Johnson leads the series in top-10 finishes (12), laps led (1,020), averaging finishing position (8.9), and earnings ($4,570, 502). He should pad all of these numbers on Sunday at New Hampshire, where he has three career wins in 22 starts. Johnson finished second there last fall, and I think he'll duplicate that effort this weekend.
Not long ago, Kenseth joked that he was one of the worst qualifiers in the sport. Well, that has changed dramatically this year, as his 7.9 average starting spot trails only Kyle Busch (6.1).
But that's not the only thing this year that's been different about Kenseth, who in the offseason moved from Roush Fenway Racing to Joe Gibbs Racing. Kenseth has built has career on being as consistent as anyone in the sport, yet this year he's been wildly inconsistent. He has four victories (which happen to be his only top-five finishes of the season) and he has four finishes of 30th or worse. Despite being the only driver who appears to possess the raw speed to drive wheel-to-wheel with Johnson for the championship right now, Kenseth is only sixth in the standings.
So he has been a mystery. But since he came in 33rd at Daytona, he'll likely be extremely fast this weekend in New Hampshire. That's been his MO in 2013: flounder one week, flourish the next. Kenseth likely won't win on Sunday -- he's never reached Victory lane in 26 career starts in Loudon -- but he should be near the front as the laps wind down.
The defending Cup champion is officially in trouble. After coming in 21st at Daytona, he's now 13th in the standings and fading like he's lost his top gear.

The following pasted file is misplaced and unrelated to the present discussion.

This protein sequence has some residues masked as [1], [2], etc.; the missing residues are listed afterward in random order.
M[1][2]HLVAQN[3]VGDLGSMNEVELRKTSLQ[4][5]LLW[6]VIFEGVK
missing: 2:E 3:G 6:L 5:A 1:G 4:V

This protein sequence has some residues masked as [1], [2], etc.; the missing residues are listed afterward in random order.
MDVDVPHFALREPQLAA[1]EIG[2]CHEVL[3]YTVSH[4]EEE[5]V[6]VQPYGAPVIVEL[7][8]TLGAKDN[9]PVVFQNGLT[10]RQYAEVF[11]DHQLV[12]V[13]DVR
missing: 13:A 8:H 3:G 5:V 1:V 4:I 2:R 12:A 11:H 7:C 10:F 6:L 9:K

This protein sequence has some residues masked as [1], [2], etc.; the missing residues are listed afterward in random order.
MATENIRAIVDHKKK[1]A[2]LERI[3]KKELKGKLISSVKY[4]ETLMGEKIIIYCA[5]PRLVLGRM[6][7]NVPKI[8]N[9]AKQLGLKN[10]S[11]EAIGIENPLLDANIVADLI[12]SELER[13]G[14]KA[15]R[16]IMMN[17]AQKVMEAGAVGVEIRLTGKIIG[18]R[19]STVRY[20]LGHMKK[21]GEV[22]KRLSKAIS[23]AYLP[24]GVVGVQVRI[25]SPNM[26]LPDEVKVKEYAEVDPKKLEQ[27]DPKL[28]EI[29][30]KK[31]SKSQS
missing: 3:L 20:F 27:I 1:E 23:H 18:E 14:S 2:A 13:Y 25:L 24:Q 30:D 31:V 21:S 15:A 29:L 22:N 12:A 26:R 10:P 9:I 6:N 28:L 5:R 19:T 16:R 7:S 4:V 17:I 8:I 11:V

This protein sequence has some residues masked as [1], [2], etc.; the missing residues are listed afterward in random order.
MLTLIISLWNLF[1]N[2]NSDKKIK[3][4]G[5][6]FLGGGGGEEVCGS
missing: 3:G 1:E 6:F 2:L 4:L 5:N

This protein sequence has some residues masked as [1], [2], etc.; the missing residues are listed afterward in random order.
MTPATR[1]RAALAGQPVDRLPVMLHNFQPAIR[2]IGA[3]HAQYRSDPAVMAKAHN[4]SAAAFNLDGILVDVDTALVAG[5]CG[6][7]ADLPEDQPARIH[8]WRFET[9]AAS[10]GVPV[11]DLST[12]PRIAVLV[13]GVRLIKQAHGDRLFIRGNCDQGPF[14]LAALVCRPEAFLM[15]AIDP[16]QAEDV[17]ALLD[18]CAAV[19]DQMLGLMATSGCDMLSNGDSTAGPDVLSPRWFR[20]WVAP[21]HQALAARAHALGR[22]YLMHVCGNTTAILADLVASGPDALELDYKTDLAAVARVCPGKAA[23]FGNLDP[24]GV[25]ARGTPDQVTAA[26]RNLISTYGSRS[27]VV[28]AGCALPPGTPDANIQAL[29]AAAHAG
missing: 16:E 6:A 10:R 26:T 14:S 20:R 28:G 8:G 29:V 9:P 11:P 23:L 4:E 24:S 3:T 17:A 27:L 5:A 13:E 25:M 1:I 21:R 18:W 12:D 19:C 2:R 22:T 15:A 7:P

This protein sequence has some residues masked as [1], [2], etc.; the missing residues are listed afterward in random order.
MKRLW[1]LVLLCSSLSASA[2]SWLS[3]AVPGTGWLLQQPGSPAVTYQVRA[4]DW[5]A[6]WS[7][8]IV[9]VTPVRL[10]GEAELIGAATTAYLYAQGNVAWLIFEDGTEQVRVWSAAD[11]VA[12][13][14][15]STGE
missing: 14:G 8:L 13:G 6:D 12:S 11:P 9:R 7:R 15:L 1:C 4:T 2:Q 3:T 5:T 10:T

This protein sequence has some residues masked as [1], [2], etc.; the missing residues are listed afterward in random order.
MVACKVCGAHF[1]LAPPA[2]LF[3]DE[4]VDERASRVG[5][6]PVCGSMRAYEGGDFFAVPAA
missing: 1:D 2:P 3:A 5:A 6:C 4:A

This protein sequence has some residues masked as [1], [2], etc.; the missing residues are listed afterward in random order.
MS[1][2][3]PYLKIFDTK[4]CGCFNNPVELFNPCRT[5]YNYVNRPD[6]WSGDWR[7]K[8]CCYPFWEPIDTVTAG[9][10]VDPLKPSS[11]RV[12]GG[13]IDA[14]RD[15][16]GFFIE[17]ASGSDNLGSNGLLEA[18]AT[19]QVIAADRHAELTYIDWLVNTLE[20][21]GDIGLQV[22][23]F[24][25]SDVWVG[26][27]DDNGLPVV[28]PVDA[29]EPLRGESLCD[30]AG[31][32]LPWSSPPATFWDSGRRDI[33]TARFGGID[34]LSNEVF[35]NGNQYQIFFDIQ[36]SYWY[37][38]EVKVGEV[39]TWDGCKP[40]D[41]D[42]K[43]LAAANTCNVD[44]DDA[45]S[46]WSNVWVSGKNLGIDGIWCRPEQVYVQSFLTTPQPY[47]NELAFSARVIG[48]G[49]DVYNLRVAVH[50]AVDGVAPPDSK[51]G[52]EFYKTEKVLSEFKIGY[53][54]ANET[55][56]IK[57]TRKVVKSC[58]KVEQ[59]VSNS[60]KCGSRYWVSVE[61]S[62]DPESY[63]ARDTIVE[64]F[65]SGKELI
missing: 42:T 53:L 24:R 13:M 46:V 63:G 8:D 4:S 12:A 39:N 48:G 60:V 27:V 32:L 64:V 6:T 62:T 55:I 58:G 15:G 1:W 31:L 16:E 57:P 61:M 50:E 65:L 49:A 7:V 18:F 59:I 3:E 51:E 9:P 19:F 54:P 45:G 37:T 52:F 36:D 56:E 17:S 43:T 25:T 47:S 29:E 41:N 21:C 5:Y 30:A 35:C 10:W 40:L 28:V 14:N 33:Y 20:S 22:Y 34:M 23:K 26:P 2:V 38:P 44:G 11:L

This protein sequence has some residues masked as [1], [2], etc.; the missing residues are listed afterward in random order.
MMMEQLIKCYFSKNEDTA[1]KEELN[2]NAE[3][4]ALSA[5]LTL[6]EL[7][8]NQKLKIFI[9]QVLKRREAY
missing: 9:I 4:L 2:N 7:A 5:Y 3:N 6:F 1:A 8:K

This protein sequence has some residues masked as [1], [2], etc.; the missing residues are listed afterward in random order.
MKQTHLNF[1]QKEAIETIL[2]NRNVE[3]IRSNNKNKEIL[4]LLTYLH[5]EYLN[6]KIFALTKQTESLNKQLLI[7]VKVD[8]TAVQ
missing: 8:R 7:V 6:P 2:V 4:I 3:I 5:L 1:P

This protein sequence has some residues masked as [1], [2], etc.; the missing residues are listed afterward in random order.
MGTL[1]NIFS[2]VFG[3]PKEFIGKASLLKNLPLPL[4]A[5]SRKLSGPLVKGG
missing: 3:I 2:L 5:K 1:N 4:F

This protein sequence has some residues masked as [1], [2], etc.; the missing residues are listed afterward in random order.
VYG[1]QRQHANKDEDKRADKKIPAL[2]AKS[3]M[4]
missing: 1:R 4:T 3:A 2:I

In Keselowski's last five starts -- at Pocono, Michigan, Sonoma, Kentucky and Daytona -- his average finish has been 20.6. What was his average finish in these five races last year, just as he was revving up to win the title? It was 10.4.
Keselowski is only 11 points behind the tenth-place driver, Tony Stewart. This means he's only 11-positions on the track, in theory, from qualifying for the Chase. But while Stewart has been heating up during the summer, Keselowski has cooled.
After his poor run at Daytona, he said he was confident that he and his No. 2 Miller Lite team would be formidable at New Hampshire, where in his last three starts he's finished sixth or better. We'll see, but this is clear: Time is starting to run out on the defending Cup winner.
As I wrote in my midseason team rankings last week, Busch has been the feel-good story in NASCAR this year, which is an odd twist given his long history of boorish behavior. But driving for a single-car team that has an alliance with Richard Childress Racing, Busch has Furniture Row Motorsports, an organization that only had one top-five finish in 2012, on the cusp of advancing to its first Chase.
In the last three weeks, Busch has finished fourth at Sonoma (a road course), sixth at Kentucky (an intermediate-length track) and sixth at Daytona (a superspeedway). The 2004 Cup champion, he has shown impressive versatility over this stretch and since Sonoma he's risen from 20th to ninth in the standings.
Look for Busch to fast again this weekend. He has three wins in 24 starts on the one-mile oval.